Ethics & Public Policy Center

Stille Nach dem Schuß, Die (The Legend of Rita)

Published in EPPC Online on February 1, 2001



Volker Schlöndorff’s film, The Legend of Rita has many virtues, not the least of them being a wonderfully watchable leading lady in Bibiana Beglau. She is a sort of Communist version of Betjeman’s wonderful tennis girls of suburban England: beautiful, strong-limbed, confident and somehow both terrifying and lovable at the same time. She plays the eponymous Rita, a West German terrorist who flees, with her accomplices, to East Germany during the 1970s and is allowed to remain there so long as she assumes a new identity—this in order that the Communist authorities can maintain plausible deniability that they are harboring a terrorist suspect in violation of international agreements they have signed.

Rita is both nature’s most awesome work and a natural true-believer. “You have to hate the world’s misery to love its beauty” she says, and she believes with all her heart that by robbing banks and shooting cops who are agents of capitalist oppression, or assisting in the armed struggle in Angola or Mozambique as she also offers to do, she is helping to bring a new and better world into existence. Of course in East Germany, the nearest thing she can find in actual existence to the world she would create, she is regarded as hopelessly naïve—not only by the ordinary people, who want nothing more than to get to the West and have what she voluntarily gave up but even by the Communist authorities. Rita observes that it is “too bad outsiders only see the Wall.”

Her East German handler murmurs: “Insiders see the wall too.”

One of the best things about the film is the nuance with which this obviously corrupt, obviously mendacious Soviet-sponsored leadership is portrayed, particularly in the person of Rita’s contact, who calls himself Erwin (Martin Wuttke). The willingness of Erwin and the Comrade General, his boss, to keep providing Rita with new identities, and to protect her so far as possible from exposure or extradition is of no benefit to themselves and may prove a serious embarrassment to them if it ever comes out. Yet they do it as a kind of tribute to their own long-defunct idealism. Protecting Rita and making up new “legends” to go with her new identities is as near as they get to reaffirming that the otherwise merely oppressive apparatus of state power is actually good for something, and that their own lives are not wasted.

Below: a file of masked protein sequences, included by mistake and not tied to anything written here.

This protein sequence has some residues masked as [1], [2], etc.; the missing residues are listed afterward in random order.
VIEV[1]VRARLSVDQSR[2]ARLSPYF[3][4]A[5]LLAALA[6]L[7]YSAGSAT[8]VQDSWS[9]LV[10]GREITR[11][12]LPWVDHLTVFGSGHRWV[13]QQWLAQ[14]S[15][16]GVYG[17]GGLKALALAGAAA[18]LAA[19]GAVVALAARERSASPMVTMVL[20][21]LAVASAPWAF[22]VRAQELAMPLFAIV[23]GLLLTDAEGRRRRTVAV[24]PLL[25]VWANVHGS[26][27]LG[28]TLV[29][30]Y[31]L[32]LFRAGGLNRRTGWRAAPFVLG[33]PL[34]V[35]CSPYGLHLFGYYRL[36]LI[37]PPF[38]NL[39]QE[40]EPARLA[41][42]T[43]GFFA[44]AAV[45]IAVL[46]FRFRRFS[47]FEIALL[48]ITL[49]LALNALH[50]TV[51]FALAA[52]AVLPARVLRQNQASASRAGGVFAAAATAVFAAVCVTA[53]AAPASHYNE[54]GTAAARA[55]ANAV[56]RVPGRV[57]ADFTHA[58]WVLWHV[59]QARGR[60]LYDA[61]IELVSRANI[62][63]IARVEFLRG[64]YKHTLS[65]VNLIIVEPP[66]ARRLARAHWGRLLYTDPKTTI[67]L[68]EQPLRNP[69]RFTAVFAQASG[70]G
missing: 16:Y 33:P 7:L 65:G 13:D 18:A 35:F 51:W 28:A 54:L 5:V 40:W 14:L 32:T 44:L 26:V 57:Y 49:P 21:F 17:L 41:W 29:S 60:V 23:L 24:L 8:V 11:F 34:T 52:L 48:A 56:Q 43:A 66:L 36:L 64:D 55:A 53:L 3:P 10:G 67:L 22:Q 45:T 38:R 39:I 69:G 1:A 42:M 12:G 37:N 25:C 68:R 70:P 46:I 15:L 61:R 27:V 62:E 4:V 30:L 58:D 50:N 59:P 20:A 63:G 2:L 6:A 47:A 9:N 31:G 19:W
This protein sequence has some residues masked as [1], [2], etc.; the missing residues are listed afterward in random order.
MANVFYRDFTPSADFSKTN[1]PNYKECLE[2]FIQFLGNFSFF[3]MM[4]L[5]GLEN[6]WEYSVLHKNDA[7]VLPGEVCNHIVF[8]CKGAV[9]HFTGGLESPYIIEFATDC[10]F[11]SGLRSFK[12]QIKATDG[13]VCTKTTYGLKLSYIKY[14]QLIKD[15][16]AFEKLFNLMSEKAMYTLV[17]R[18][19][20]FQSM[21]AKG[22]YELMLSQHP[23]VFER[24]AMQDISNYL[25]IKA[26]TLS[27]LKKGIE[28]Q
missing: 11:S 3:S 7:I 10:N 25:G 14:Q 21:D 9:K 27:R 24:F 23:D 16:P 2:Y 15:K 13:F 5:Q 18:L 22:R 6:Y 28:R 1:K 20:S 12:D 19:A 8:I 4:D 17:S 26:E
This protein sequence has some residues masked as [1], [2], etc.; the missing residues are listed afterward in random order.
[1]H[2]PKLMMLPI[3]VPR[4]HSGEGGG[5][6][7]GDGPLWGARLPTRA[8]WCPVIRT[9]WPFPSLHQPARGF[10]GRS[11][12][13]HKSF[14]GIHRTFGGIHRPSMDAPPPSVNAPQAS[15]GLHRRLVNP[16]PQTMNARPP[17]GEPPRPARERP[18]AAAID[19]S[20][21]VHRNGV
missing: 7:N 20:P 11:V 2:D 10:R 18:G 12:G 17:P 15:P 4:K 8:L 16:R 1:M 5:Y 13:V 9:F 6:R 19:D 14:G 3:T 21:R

Rita’s idealism, by contrast, is not a rueful afterthought but her very essence and therefore, it seems, impenetrable to reality. Though she joined the terrorists because of a crush on their leader, she has become more dedicated than any of them. They are willing to risk their lives (and ultimately to die) for their illusions, but she does something that is in a way even harder by going among the economically crushed and politically oppressed people of East Germany, people who have to walled in to keep them from leaving at any cost, and telling them that they should be proud to be part of such a noble experiment.

If Rita had been allowed to continue in such a state of Candide-like innocence, the film might have made a decent comedy. But in its most memorable scene she is vouchsafed just a glimpse of the abyss of error into which she has sunk—not enough to open her eyes for good but enough, perhaps, to make her despair. On a workers’ outing to the Baltic coast, she meets a handsome lifeguard called Jochen (Alexander Beyer) and falls in love. She becomes pregnant and Jochen asks her to move with him to the Soviet Union where he has been offered an excellent job in an enclave of the scientific nomenklatura. They can marry and she can devote herself to raising their child.

Rita knows that the East German authorities cannot allow her to leave the country, and she asks Jochen while he is in the bathtub whether he has to go to Russia, if he wouldn’t still marry her and stay in East Germany. He is uncomprehending. “That’s why we’re marrying,” he says.

So Rita takes a deep breath and tells him everything: “Here’s who the mother is. I’m here in this country under an assumed name in a conspiracy with the powers that be. I’m wanted in the West for terrorism.

Long pause. “And are you a terrorist?” asks Jochen.

“Yes. I was,” replies Rita.

“Terrorists are idiots who kill innocent people,” says Jochen.

“Yeah. I did that.”

Suddenly Jochen is struck by a realization. “But you can’t tell me that,” he says, gingerly getting out of the tub, covering himself with a towel and backing away from her. “I’m not supposed to know.” Then, when he realizes that she was expecting a different response, he finally answers her question. “Yeah,” he says. “I have to go.”

Does Rita just for a moment see that for all the power of ideology it cannot wipe out the authentic human response to her past? If so, she doesn’t let us see it. But what we do see, not for the first time, is the extent to which the revolutionary (or pseudo-revolutionary) spirit of the 1960s and 70s was responsible for the devastation of our late century culture. Congratulations to Schlöndorff for catching the spirit of the age as it really was better than almost anybody.

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